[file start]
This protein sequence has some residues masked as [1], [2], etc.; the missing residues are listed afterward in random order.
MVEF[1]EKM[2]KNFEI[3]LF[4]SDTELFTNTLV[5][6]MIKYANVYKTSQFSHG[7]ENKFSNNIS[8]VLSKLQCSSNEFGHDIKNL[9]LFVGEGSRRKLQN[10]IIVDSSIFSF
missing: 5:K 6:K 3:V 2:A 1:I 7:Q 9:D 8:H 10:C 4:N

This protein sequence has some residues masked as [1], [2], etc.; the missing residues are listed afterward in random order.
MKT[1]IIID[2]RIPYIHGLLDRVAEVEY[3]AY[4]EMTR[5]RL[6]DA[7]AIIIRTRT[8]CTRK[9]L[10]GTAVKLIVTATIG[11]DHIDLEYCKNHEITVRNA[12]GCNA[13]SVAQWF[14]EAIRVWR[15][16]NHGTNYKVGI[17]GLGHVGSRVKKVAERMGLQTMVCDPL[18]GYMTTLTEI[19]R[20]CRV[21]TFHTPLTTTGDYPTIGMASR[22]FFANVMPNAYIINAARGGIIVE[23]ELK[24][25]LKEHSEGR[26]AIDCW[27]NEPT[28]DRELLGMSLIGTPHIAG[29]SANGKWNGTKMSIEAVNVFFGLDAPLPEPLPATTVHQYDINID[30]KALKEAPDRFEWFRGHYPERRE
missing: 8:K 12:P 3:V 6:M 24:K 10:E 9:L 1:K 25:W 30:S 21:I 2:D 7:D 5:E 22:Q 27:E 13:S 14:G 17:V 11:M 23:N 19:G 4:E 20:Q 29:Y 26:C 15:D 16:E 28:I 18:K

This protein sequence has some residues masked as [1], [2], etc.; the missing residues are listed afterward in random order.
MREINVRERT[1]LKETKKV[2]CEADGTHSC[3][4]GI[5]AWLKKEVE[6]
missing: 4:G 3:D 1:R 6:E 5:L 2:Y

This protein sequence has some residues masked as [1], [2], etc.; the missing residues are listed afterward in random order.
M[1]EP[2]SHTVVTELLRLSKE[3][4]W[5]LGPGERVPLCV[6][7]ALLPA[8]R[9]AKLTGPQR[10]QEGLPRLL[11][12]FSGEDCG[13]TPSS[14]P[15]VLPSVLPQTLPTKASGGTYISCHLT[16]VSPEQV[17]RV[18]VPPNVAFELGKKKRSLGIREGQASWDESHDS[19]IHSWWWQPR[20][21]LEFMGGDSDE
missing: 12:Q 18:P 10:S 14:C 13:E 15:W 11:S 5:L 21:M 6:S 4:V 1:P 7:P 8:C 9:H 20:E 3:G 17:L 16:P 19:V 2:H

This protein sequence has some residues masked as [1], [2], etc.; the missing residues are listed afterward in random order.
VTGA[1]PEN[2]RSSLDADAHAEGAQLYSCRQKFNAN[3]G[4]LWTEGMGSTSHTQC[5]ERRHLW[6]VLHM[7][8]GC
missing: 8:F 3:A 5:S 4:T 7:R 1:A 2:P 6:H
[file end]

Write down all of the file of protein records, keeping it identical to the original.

This protein sequence has some residues masked as [1], [2], etc.; the missing residues are listed afterward in random order.
MVEF[1]EKM[2]KNFEI[3]LF[4]SDTELFTNTLV[5][6]MIKYANVYKTSQFSHG[7]ENKFSNNIS[8]VLSKLQCSSNEFGHDIKNL[9]LFVGEGSRRKLQN[10]IIVDSSIFSF
missing: 5:K 6:K 3:V 2:A 1:I 7:Q 9:D 8:H 10:C 4:N

This protein sequence has some residues masked as [1], [2], etc.; the missing residues are listed afterward in random order.
MKT[1]IIID[2]RIPYIHGLLDRVAEVEY[3]AY[4]EMTR[5]RL[6]DA[7]AIIIRTRT[8]CTRK[9]L[10]GTAVKLIVTATIG[11]DHIDLEYCKNHEITVRNA[12]GCNA[13]SVAQWF[14]EAIRVWR[15][16]NHGTNYKVGI[17]GLGHVGSRVKKVAERMGLQTMVCDPL[18]GYMTTLTEI[19]R[20]CRV[21]TFHTPLTTTGDYPTIGMASR[22]FFANVMPNAYIINAARGGIIVE[23]ELK[24][25]LKEHSEGR[26]AIDCW[27]NEPT[28]DRELLGMSLIGTPHIAG[29]SANGKWNGTKMSIEAVNVFFGLDAPLPEPLPATTVHQYDINID[30]KALKEAPDRFEWFRGHYPERRE
missing: 8:K 12:P 3:V 6:M 24:K 10:E 9:L 1:K 25:W 30:S 21:I 2:D 7:D 5:E 22:Q 27:E 13:S 14:G 17:V 11:M 23:N 19:G 4:E 20:Q 29:Y 26:C 15:D 16:E 28:I 18:K

This protein sequence has some residues masked as [1], [2], etc.; the missing residues are listed afterward in random order.
MREINVRERT[1]LKETKKV[2]CEADGTHSC[3][4]GI[5]AWLKKEVE[6]
missing: 4:G 3:D 1:R 6:E 5:L 2:Y

This protein sequence has some residues masked as [1], [2], etc.; the missing residues are listed afterward in random order.
M[1]EP[2]SHTVVTELLRLSKE[3][4]W[5]LGPGERVPLCV[6][7]ALLPA[8]R[9]AKLTGPQR[10]QEGLPRLL[11][12]FSGEDCG[13]TPSS[14]P[15]VLPSVLPQTLPTKASGGTYISCHLT[16]VSPEQV[17]RV[18]VPPNVAFELGKKKRSLGIREGQASWDESHDS[19]IHSWWWQPR[20][21]LEFMGGDSDE
missing: 12:Q 18:P 10:S 14:C 13:E 15:W 11:S 5:L 21:M 6:S 4:V 1:P 7:P 8:C 9:H 20:E 3:G 17:L 16:P 19:V 2:H

This protein sequence has some residues masked as [1], [2], etc.; the missing residues are listed afterward in random order.
VTGA[1]PEN[2]RSSLDADAHAEGAQLYSCRQKFNAN[3]G[4]LWTEGMGSTSHTQC[5]ERRHLW[6]VLHM[7][8]GC
missing: 8:F 3:A 5:S 4:T 7:R 1:A 2:P 6:H